Deron Spoo shares four tips for Bible reading that have grown...
Nathan Eddy shares some practical ways to help us develop a lasting Bible reading habit
It’s that time of year when we start making lists of New Year’s goals.
Losing weight, settling into an exercise regime and, for many of us, finding time to read the Bible and grow in our relationship with God.
Come February, a few of those goals will have been forgotten. How can you avoid being a statistic? Developing a Bible reading habit is a balance between perseverance and letting God work in you. Here are some tips for striking that balance and finding a habit that brings you life over the long-term.
1. Find a time that works each day and stick to it
There isn’t one time of day for everyone, but it’s important to find a time that works for you. Early morning or before bed, after the kids are off to school or before work or classes, make it a habit.
Keep your Bible handy and set reasonable goals – either following an annual or three-year cycle Bible reading plan, or follow a Bible reading devotional or study notes. If you find yourself getting stuck or bogged down, shift to a different part of the Bible, but try to keep to your routine.
2. Dig into the ‘other world’ of the Bible
The Bible is written in a world very different from our own. Be curious about jugs and chariots, scrolls and temples, kings, and palaces and armies.
What was slavery all about? How were women treated? What was the ancient attitude to religion? Be curious about that world and take a moment now and then to look something up in a reference book or online. Be intrigued by the world of the Bible – God was.
3. Weave the Bible into other parts of your day
Bible reading is not about getting some nuggets of knowledge to prepare for the off-chance of appearing on the quiz show University Challenge. It’s about a journey of transformation.
That transformation is about you and your life, but it’s also about our whole world. Make sure what you are reading seeps into other parts of your day, at work or at home, with family or a partner or colleagues and friends. It’s important to see the world in the Bible, but also the Bible in the world around you. That means applying what you’ve learned, but also testing what you are learning to make sure it’s life-giving and of God.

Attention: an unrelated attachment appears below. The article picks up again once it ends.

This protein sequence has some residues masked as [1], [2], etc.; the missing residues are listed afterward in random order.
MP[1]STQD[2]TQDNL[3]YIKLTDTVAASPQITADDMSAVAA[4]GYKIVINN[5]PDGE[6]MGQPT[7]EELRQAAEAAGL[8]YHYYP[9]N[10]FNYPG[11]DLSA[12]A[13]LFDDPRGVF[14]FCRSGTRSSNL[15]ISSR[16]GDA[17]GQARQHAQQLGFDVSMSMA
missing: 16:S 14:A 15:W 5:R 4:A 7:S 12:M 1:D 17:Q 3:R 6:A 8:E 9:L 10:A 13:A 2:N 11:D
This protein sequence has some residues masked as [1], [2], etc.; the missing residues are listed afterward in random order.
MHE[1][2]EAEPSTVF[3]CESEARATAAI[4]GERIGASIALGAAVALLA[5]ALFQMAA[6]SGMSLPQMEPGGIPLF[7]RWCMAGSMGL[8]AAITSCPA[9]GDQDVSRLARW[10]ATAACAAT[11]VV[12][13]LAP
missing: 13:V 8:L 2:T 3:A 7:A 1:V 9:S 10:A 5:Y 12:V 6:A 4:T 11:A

Some Bible reading notes such as Fresh from the Word provide daily prompts of ways to further explore the readings or challenges to put your faith into action.
4. Read the Bible with other people, choosing those different to you
We’re all guilty of reading the Bible to be affirmed in our own opinions. A sure-fire way to avoid that is to find a Bible study group that meets now and then, a minister or pastor or friend at church you can have a chat with, or a devotional that intentionally includes diverse perspectives on scripture.
Why not ask a friend to meet in January and read through the book of Genesis together? The Bible has a depth of meaning and significance that can’t be wholly grasped by any one of us alone. Make a decision early on in your reading to challenge your own thought patterns and ideas, and you’ll find your faith will be stronger, not weaker.
5. Let yourself be seen by God
Strange to say, reading the Bible is as much about letting yourself be seen by God as it is grappling to understand the world within it.
Reading the Bible can actually be a way to keep God at arm’s length. It can become a way we seek to control our lives and even control God. It can be uncomfortable to let yourself be seen by God, and at times we might want to run in the other direction, like Jonah did. But Bible reading can be a way of letting God be God.
Despite it all, God delights to look on the world and is as close to you as you’ll allow him to be; God delights in you, while you read the Bible to understand him more. Let God see you, warts and all.
Nathan Eddy is editor of daily Bible reading notes Fresh from the Word 2018: The Bible for a Change. He and his family have eight chickens and a cat.
Unbelievable? presenter Justin Brierley blogs on all things theology, apologetics and ethics.